On 28 April 2022, the Financial Conduct Authority (FCA) published Consultation Paper 22/08: Protecting investors in authorised funds following the Russian invasion of Ukraine (CP22/08).

The FCA has published CP22/08 in light of the significant impact that Russia’s invasion of Ukraine is having on financial markets. Many investments have been affected both by the events themselves, and by the wide range of financial sanctions on Russia, Belarus, certain individuals and businesses that the UK and other nations have imposed in response.

In CP22/08 the FCA sets out proposed rules to address the potential harm caused by the exposure that UK authorised retail funds have to ‘affected investments’ being:

  • equities and fixed-income securities issued by governments, public authorities and corporates in Russia, Belarus and Ukraine and securities listed, offered or placed in those countries;
  • assets listed and traded on other stock exchanges and backed by such securities, for example depositary receipts;
  • securities issued by companies whose operations are particularly severely affected by the current situation, or which are owned or controlled by individuals who are the subject of UK or international sanctions relating to Russia; and
  • units in other collective investment schemes that have suspended dealings because of exposure to such assets.

The FCA draft rules and guidance will allow an authorised fund manager (AFM) to structure the fund differently, using separate new classes of units to hold the affected investments. The FCA refers to these unit classes as “side pockets”. Side pockets are commonly used in non-retail funds, such as hedge funds or institutional funds, either as a routine way of dealing with certain illiquid assets or in response to unforeseen circumstances. However, they are not normally available to retail funds, which are meant to hold liquid assets so that they can offer redemption on demand.

The FCA proposes that managers of UK authorised retail funds with exposure to affected investments use their discretion to determine whether it is in unitholders’ best interests to create a new class of unit relating only to the affected investments, distinct from other classes of unit relating to all the unaffected liquid assets. After the new unit class is created, the existing investors would be given units which are linked to the value attributable to the affected investments, proportionate to the exposure they had immediately before the creation of the side pocket. The unit class linked to the affected investments would then close to subscriptions, and redemptions may be suspended. The AFM would manage the side pocket class in order to close it down as and when this can be done in the best interests of its unitholders. Existing investors would also continue to have units in the fund which are linked to the value attributable to the liquid assets. Ultimately, existing investors’ overall exposure to assets (both the affected investments and all liquid assets) and their ownership rights would not change as the result of creating a side pocket class.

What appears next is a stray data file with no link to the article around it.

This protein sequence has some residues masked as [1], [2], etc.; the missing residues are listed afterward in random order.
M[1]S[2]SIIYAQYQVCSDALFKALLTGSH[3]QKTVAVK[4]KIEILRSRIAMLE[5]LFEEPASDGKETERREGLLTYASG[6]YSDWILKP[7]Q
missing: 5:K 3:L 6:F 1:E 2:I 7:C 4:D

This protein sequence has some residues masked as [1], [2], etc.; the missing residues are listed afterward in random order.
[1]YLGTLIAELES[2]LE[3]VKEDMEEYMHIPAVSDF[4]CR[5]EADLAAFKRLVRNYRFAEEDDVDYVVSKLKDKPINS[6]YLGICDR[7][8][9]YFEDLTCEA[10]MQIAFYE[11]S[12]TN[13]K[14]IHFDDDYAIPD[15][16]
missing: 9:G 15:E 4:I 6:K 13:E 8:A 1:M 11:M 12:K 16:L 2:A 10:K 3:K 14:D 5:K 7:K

The FCA believes that this arrangement offers benefits to both AFMs and unitholders in affected funds. For example, the FCA states that:

  • The fund itself would continue to operate with minimum disruption. The fund would remain a single entity for accounting purposes, so there should be no need to adjust the book cost of affected investments.
  • There would be no change to the fund’s identity, the custody registration of the underlying assets in the fund would be unaffected with little or no impact on the depositary and its sub-custodians.
  • Funds registered for sale outside the UK would not have to update their local registration, and the AFM would not need to publish new pre-sale disclosure documents.
  • The fund’s investment performance record could also continue uninterrupted, though the AFM might need to explain in some cases that past performance is based on a materially different asset allocation profile.

The FCA’s proposals would not be consistent with the Money Market Funds Regulation, so they do not apply to money market funds.

The proposed rules are a limited emergency measure to deal with the impact of the Russian invasion of Ukraine. The FCA is not considering allowing the wider use of side pockets in authorised funds – they would only be available for UK UCITS and non-UCITS retail schemes (NURS) (UK authorised retail funds) that hold affected investments which are subject to sanctions, or for which there are no accurate, reliable and regular prices. The proposed rules and guidance in CP22/08 should not be interpreted as meaning that the FCA will allow side pockets in retail funds for any other current or future situations.

The deadline for comments on CP22/08 is 16 May 2022.

The FCA will consider the feedback to CP22/08 and publish a Policy Statement and final Handbook rules and guidance as soon as possible.

The FCA is not proposing to set any time limit on when AFMs may elect to create a side pocket under the new rules on the basis that it is too early to know how the situation in Ukraine might develop. The FCA intends to keep matters under review and consult further when it judges it is appropriate to withdraw this emergency measure.